If Stangl’s conciliatory intention is the yardstick by which the album should be measured, then it is a clear and complete success. Neuschnee, the second entry into Erstwhile’s ErstPop series after Till My Breath Gives Out, could actually fit neatly into the tradition of (primarily British) pastoral post-rock that I love dearly: Talk Talk, Bark Psychosis, Disco Inferno, Hood, These New Puritans, The Lowland Hundred. The very brief intro “Las Hijas de Nieve,” a documentary grab of people conversing and singing together in a loud bar, leads to the gorgeous, glittering constellation of “In the Global Snow of Things,” a revolving orrery of birdsong and tremulous poetic vocals, plinks and plunks of piano and slowcore guitar, ambient soundscapes and metallic electroacoustic noises. It holds together far better than it should, no doubt to Kurzmann’s intuitive structural brilliance. “Gredler,” an instrumental, continues in the same vein but is darker and more troubled. “Homeless Dogs” contrasts buried spoken-word with blurred samples and crushed chamber music, like someone accidentally taping a demo over a partially-erased Polwechsel track. The final track, “Song Songs,” is the highlight. The first half of it is akin to Schnee_Live–a wonky beat, sprays of free improv guitar, anxious off-kilter bursts of electronics. About midway through, however, Kurzmann begins to list the titles of famous hits containing the word “song,” draining them of meaning until it becomes a portrait of an exhausted tradition. It’s all rather deliciously metafictional, with three simultaneous levels of reality collapsing and commingling, rather like Flann O’Brien’s comic masterpiece At Swim-Two-Birds or the clever lyrics to / hysterical music video for Pulp’s “Bad Cover Version.” Finally, like a ray of sunshine, a recognizable melody emerges from the murk–Neil Diamond’s “Song Sung Blue”–which is so direct in its nursery rhyme simplicity that it becomes intensely pleasurable and cathartic. As in the lyrics to the original that is the palimpsest for the piece, Kurzmann and Stangl defeat individual sadness and loneliness through the collective creation of art. The music fades out slowly during the outro, like a gentle lullaby rocking us to sleep, as it is replaced by a dusty, warped, skipping sample of Viennese singer Maly Nagl–a homecoming of sorts for Kurzmann and Stangl.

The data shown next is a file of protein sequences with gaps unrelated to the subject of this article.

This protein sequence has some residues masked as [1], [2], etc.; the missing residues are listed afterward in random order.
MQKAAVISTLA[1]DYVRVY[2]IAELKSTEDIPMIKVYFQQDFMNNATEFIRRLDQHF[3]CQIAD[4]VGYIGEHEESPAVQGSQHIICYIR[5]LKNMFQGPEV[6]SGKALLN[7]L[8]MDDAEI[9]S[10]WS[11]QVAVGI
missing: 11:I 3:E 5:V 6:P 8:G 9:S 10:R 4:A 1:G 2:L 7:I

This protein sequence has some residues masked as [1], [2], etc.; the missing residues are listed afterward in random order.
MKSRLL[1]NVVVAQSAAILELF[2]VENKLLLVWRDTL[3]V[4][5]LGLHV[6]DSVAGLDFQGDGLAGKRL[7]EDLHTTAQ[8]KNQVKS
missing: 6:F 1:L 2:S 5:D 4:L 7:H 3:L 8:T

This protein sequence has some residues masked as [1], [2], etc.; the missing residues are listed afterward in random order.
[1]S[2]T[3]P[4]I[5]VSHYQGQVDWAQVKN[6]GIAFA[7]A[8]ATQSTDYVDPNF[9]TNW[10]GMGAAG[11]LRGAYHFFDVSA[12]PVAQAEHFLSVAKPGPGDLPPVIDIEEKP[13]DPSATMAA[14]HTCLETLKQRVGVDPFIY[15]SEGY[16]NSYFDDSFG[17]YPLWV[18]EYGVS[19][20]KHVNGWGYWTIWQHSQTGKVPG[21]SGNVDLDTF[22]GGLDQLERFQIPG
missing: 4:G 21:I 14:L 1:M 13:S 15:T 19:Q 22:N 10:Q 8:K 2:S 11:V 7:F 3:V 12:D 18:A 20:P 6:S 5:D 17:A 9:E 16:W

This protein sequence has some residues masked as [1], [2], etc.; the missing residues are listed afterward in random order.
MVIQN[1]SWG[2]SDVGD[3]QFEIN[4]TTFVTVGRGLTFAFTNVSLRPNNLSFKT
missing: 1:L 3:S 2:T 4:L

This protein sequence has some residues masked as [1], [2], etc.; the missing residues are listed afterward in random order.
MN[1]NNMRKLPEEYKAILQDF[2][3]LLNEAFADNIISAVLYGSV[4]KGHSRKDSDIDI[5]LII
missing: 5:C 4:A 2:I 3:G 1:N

There’s a hint of social anarchism in Kurzmann’s exploratory praxis, something both humble and horizontalist. As the force carrier in any group setting, Kurzmann never upstages anyone else; he is respectful of his partners, opening up space and intervening sparingly with generosity, smarts, and humor. In his music, improv and pop are placed on an equal playing field and all structures and organizations are treated as provisional, subject to be reconstituted or rebuilt at a moment’s notice. Thus, Schnee and The Magic I.D. are examples of how abstract music can be imbued with great humanity and models of what nonidiomatic, nondogmatic collaboration can look and sound like in the twenty-first century. Indeed, the fact that their innovations have never been properly followed up on or pushed further is both an indictment of the timidity of conventional thinking and a credit to the boldness of Kurzmann’s experimentalism.
Thank you to Jon Abbey for his comments and corrections.